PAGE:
Ray Collis

15 Megatrends In Buying

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You don’t need to be taken by surprise – that is because it is relatively easy to predict changes in how your customers buy.


The Rising Tide of Procurement Sophistication

The tide is rising in terms of the overall level of procurement sophistication.  The trend of more sophisticated and more demanding buyers seems to be evident in most industries regardless of geography.   As this happens among your customer base, 14 procurement related changes are fated to happen.  This in turn will transform how you sell.

The procurement and supply chain trends already evident in the world’s leading organisations – companies whose products we are so familiar- Apple, Samsung, Microsoft, Dell and so on – are trickling their way down to the rest of industry.  That makes predicting the future a whole lot easier.

More of what yesterday might have been considered the elusive best practice of the big global corporate is becoming common practice.  So if these trends are not already adopted by your customers, they cannot be far off.

Before we list the 8 key changes, let’s identify the factors that if present in your customer’s industry, will accelerate the pace of change.

Those among your customers who exhibit the 4 characteristics listed overleaf are going to challenge you most in terms of how you sell.  That is because they are set to radically change how they buy.

In the Good Old Days…

In an era of fast growth inefficiencies & waste could be tolerated.  The shift to low cost economies was delivering savings
with little effort.

The benefits of best practice procurement & supply management remained a well kept secret.  It did not feature on MBA programmes, or at executive conferences.

Procurement was seen as an administrative order processing function.Its potential contribution to the organization was little understood, or appreciated.  It had little influence or power.  The level of sophistication was limited and so to was its talent pool.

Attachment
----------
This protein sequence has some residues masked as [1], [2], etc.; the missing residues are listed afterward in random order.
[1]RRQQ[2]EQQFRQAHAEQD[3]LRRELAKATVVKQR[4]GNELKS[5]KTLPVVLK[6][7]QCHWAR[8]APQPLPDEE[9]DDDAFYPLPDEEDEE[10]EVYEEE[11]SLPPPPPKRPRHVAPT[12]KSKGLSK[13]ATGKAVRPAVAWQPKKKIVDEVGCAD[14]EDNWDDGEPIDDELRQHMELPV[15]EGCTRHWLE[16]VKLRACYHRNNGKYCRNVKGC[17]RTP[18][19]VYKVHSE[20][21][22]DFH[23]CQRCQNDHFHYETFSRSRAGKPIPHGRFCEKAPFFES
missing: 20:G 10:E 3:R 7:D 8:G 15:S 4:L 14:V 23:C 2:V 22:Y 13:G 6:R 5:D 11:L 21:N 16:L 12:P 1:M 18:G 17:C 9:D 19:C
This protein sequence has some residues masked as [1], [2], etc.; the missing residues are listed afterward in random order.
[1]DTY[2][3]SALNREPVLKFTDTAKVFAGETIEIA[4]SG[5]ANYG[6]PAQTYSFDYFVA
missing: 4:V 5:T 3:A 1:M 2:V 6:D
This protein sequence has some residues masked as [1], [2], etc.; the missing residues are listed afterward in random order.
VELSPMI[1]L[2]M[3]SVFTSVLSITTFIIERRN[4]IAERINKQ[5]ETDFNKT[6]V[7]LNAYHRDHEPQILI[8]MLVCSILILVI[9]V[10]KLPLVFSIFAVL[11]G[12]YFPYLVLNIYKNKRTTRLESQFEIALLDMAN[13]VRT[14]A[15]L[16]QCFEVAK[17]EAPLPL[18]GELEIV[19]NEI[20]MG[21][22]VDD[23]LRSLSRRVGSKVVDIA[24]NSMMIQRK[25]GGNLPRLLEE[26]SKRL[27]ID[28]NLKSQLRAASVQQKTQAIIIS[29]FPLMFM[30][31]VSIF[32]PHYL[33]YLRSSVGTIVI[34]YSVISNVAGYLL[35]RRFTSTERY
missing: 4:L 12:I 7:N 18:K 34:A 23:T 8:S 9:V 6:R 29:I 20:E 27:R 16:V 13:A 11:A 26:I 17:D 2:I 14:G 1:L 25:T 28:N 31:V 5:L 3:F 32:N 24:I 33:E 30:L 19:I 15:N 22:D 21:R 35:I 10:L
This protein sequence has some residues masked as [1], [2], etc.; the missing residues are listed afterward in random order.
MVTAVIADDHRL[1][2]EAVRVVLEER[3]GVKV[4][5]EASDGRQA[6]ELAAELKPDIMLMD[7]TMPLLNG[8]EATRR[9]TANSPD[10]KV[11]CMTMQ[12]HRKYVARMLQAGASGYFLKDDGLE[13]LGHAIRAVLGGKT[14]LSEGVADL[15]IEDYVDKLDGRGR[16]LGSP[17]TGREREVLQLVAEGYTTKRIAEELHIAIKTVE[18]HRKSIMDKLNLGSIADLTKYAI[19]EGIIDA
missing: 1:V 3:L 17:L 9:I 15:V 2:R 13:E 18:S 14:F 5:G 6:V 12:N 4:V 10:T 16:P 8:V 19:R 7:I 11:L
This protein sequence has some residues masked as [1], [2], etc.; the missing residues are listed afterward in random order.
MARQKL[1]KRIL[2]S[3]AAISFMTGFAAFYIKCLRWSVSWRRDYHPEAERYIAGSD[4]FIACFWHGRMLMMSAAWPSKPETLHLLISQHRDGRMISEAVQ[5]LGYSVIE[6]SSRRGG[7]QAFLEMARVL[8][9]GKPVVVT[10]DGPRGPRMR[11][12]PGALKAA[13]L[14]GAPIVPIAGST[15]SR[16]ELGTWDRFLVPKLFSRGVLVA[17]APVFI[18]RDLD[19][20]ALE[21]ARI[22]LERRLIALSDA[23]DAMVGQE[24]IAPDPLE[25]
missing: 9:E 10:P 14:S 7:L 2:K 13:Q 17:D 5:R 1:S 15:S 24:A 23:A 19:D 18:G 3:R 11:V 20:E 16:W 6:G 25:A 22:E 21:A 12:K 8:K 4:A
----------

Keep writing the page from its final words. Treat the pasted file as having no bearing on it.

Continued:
Procurement was a decentralized function at the margins of the organization. Buying decisions were made at a; site/plant, business unit, or national level, with little collaboration organization-wide.   Managers were free to choose their own suppliers and spend their own budgets.  It was all relatively plain sailing…



Then Came ‘The Crash’…

The Crash’ created the perfect storm.  Profits liquidity & asset values were in tatters.  Suddenly Procurement mattered.



The result was 4 fundamental shifts in it’s organization and structure:

1. Strategic procurement

Procurement matters to the organization and its financial performance, it has power and influence as a result.  It is no longer a bureaucratic function, but rather a strategic business driver.  More than that it becomes an ethos.

2. Centre-led procurement

Procurement has strong leadership and direction – it is coordinated organization-wide and led from the centre and is business driven.  Rather than being siloed it is cross-functional.  It balances compliance and control with coaching and collaboration.

3. Procurement by category

Category management involves grouping related products or services. These ‘pools of spend’ are managed in a more planned and integrated manner to cut spend and drive other objectives.

Category management marks a new sophistication, recognizing that the procurement approach must vary by category and is accompanied by the development of deeper category knowledge and expertise.

4. Supply Chain Strategy/Mind-set

Procurement is increasingly the focus of strategic, or joined up thinking that sees buying in the context of the total supply chain with its multiplicity of inputs and outputs, customers, suppliers and partners. That means procurement is looking for economies and efficiencies in new areas.

The focus has shifted to total supply chain efficiency and in particular to leveraging supplier partner innovation in getting their product/service into the hands of the customer. It has also shifted to the suppliers of your suppliers (e.g. raw materials) in terms of seeking cost reduction, or managing supply risk.

A Talisman for Change

If you hear strategic procurement, centre-led procurement or category management being discussed within a key account, ask yourself ‘what is next?’  You need to be prepared for a raft of other almost inevitable changes, as follows:



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The question is how many of these trends have you witnessed in your key customer accounts and how ready are you to deal with them?

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